How To Pay For College

It’s never been more expensive to get a college education, but creative solutions can get you one step closer to that diploma.

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It’s never been more expensive to get a college education. According to an annual survey conducted by U.S. News & World Report, tuition and fees at in-state public colleges has reached $9,716 for the 2018-2019 school year. If you prefer a private college, you’re facing $35,676 for the same school year.                                                                               

But you don’t have to be Warren Buffet to pay for college. If you have plenty of time left, you can set up a 529 savings plan, but there are still options available even if it’s just around the corner. Here are a few ways you can offset the high cost of a college education.

Apply for grants and scholarships

You probably already know that there’s plenty of free money available, but you’re responsible for tracking it down and applying. One great place to start is through FAFSA, which connects you with federal grants, loans, and scholarships. Pay close attention to the FAFSA deadlines, which vary from one state to the next. In Texas, for instance, you’ll want to submit your application by Jan. 15, 2019 for the 2019-20 school year, since priority is given to those who apply by that date.

Check for local options

When you apply on a federal level, you’re competing with students across the country. You can narrow the field by searching and applying for local scholarships and grants. These opportunities are open only to those who live in the area, and only so many apply each year. You’ll find that the field narrows even more with the many loans and grants that are specific to certain membership organizations, neighborhoods, and fields of study.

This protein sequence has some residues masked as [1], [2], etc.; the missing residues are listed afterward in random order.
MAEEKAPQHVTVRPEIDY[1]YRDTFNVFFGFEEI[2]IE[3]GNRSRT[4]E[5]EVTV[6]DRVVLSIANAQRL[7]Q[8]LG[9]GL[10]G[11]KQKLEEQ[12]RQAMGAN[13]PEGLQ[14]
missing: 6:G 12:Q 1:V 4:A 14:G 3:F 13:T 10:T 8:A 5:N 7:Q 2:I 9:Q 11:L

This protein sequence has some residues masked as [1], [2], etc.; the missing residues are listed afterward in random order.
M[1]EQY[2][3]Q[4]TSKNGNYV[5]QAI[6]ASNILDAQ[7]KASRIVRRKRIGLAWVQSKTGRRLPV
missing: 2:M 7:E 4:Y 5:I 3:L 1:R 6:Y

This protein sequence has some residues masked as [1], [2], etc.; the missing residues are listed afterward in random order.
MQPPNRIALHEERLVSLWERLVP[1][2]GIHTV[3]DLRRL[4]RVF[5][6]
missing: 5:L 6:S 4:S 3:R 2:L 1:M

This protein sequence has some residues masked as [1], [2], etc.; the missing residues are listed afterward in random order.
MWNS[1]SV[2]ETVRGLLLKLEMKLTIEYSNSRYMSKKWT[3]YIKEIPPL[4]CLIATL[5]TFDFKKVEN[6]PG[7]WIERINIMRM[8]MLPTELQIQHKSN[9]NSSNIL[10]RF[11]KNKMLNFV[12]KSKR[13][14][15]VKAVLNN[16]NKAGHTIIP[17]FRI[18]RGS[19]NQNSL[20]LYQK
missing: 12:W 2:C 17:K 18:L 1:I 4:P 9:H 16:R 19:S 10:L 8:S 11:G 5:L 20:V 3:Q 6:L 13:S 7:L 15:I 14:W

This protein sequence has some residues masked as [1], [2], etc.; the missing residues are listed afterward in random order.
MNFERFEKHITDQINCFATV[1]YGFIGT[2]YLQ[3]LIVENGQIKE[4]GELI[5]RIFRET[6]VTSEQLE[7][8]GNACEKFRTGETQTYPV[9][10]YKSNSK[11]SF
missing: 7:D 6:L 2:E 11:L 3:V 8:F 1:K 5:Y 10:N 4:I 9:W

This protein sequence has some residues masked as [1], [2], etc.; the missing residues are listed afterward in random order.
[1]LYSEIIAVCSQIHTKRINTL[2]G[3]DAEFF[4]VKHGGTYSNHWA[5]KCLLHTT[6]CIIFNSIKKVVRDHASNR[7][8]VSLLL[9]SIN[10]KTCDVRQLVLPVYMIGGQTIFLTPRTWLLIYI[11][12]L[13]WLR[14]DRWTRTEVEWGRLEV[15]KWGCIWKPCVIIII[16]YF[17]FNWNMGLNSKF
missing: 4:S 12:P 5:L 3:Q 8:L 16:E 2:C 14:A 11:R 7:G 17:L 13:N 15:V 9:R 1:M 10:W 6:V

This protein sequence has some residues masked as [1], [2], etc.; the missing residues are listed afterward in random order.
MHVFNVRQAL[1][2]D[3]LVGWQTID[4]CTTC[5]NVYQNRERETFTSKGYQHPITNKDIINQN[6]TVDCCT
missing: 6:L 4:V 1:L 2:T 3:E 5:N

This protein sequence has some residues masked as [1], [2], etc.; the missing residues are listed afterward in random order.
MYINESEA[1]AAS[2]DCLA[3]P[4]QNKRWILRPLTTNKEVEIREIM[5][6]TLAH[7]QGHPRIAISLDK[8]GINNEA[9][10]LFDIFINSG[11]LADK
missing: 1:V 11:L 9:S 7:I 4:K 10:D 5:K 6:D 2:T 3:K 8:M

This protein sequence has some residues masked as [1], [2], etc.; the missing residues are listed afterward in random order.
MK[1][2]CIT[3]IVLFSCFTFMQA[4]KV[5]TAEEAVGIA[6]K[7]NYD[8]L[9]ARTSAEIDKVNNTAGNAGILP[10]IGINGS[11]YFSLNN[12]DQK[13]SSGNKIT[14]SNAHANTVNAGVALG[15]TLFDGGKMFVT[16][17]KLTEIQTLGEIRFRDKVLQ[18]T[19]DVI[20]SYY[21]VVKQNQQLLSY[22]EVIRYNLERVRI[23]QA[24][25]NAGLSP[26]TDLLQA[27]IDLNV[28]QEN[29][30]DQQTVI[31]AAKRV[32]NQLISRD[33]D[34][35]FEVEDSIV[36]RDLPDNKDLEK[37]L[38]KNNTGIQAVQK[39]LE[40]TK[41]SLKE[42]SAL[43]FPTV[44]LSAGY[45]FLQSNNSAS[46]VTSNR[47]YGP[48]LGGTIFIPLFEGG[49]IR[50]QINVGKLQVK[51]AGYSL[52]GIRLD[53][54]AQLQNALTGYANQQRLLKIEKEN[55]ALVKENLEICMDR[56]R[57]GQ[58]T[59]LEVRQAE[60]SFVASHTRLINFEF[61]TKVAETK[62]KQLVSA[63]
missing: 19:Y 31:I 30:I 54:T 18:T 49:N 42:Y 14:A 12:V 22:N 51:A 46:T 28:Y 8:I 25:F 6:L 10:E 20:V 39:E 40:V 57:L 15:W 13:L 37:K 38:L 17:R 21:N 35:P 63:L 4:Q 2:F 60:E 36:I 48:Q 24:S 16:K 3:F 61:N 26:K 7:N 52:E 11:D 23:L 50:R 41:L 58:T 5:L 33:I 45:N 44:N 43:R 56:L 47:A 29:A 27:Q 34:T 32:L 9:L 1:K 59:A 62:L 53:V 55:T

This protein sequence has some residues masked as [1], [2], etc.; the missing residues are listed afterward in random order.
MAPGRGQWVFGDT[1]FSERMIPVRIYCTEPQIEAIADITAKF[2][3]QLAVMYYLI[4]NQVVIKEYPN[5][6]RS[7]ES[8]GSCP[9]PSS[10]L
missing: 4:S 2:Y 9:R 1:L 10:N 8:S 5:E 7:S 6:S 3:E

Look for college-specific aid

If you’ve already chosen a college, go to the main page of the site and look for an admissions section. From there, you should be able to navigate to a financial aid page. You’ll likely be directed to apply through FAFSA for grants, but you can also learn about Pell Grants and scholarships specific to the area of study you plan to pursue.

Apply for work-study jobs

Whether you’re searching federal or college-specific opportunities, you’ll likely see work-study among the offerings. With work-study, you’ll line up part-time work that will help lower the cost of your college tuition. Once you’ve applied and been accepted, you will be able to browse opportunities for work-study jobs with on-campus and off-campus employers.

Test out of classes

The College Level Examination Program (CLEP) lets you earn college credit by passing tests. Although this won’t save you on tuition in the short term, in the long run you’ll save by reducing the number of classes you’ll need to take during the time you’re in school. Look for your university of choice on the CLEP site and read up on the instructions on testing out of certain classes.                                                               

Although it takes a little work, you can save significant money by checking on the many cost savings opportunities available to you. Many opportunities are only good for a semester or school year, so be prepared to reapply and search for new opportunities on a yearly basis.

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